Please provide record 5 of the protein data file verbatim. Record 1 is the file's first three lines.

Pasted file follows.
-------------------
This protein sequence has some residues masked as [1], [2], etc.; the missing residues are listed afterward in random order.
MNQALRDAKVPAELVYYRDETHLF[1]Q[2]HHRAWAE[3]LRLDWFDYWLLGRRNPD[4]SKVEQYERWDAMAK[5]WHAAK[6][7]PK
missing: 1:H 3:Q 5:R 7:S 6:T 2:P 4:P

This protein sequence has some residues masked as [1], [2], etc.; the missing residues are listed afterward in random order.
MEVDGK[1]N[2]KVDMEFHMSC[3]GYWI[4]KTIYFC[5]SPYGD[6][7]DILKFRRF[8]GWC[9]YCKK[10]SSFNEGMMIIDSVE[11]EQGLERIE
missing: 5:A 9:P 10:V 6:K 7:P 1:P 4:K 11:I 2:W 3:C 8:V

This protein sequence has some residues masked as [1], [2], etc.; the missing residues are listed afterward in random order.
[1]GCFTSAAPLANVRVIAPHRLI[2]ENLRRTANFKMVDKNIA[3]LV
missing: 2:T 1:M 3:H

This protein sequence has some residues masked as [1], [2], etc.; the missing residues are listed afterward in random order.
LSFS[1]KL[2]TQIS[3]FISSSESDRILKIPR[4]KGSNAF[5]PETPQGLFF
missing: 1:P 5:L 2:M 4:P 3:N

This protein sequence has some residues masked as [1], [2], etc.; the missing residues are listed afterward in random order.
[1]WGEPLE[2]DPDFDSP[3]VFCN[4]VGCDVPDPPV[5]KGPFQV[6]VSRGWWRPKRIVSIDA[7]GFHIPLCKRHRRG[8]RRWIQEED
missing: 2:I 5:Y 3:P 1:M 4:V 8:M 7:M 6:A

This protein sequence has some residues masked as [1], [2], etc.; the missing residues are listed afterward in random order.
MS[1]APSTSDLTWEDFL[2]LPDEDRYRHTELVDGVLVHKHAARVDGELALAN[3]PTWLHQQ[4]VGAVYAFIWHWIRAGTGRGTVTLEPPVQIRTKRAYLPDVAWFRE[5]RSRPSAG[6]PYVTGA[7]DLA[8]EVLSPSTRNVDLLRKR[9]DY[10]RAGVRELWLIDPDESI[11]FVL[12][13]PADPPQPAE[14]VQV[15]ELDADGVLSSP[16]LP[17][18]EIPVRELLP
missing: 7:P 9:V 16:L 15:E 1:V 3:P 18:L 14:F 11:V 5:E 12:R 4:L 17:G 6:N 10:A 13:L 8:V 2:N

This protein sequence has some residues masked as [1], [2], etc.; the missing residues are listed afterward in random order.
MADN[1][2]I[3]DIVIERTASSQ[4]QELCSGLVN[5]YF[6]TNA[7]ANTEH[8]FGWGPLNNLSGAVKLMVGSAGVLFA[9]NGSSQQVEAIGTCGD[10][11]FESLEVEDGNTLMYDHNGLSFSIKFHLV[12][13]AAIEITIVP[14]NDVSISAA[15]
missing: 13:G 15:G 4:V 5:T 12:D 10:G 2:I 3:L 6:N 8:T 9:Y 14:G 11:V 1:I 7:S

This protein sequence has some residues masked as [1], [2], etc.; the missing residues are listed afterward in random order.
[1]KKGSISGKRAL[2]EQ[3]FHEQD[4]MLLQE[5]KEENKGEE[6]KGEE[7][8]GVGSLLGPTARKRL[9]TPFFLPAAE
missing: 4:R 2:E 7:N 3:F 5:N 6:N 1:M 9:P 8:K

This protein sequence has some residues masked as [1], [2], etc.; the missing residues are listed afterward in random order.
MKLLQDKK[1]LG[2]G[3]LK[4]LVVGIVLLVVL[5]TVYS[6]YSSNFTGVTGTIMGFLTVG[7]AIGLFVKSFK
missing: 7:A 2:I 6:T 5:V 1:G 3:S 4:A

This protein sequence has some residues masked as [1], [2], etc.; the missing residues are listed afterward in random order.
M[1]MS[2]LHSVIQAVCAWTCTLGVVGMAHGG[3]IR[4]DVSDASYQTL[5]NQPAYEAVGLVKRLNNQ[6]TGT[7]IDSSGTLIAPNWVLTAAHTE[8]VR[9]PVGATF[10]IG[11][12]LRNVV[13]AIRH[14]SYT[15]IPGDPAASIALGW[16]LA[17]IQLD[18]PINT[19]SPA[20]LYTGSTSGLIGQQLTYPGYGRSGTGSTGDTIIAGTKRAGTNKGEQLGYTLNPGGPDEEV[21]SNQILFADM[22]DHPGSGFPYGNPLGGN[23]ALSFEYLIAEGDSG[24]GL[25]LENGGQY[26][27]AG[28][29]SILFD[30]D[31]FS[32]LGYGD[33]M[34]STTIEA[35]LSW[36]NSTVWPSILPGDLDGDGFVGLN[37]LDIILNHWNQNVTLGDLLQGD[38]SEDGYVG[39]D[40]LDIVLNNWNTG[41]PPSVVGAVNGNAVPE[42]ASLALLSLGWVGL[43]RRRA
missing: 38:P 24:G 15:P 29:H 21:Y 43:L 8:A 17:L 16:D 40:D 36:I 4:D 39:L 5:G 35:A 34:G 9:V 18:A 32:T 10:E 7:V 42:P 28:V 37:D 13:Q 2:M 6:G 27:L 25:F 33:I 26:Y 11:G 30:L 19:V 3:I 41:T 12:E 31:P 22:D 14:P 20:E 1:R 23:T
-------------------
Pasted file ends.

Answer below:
This protein sequence has some residues masked as [1], [2], etc.; the missing residues are listed afterward in random order.
[1]WGEPLE[2]DPDFDSP[3]VFCN[4]VGCDVPDPPV[5]KGPFQV[6]VSRGWWRPKRIVSIDA[7]GFHIPLCKRHRRG[8]RRWIQEED
missing: 2:I 5:Y 3:P 1:M 4:V 8:M 7:M 6:A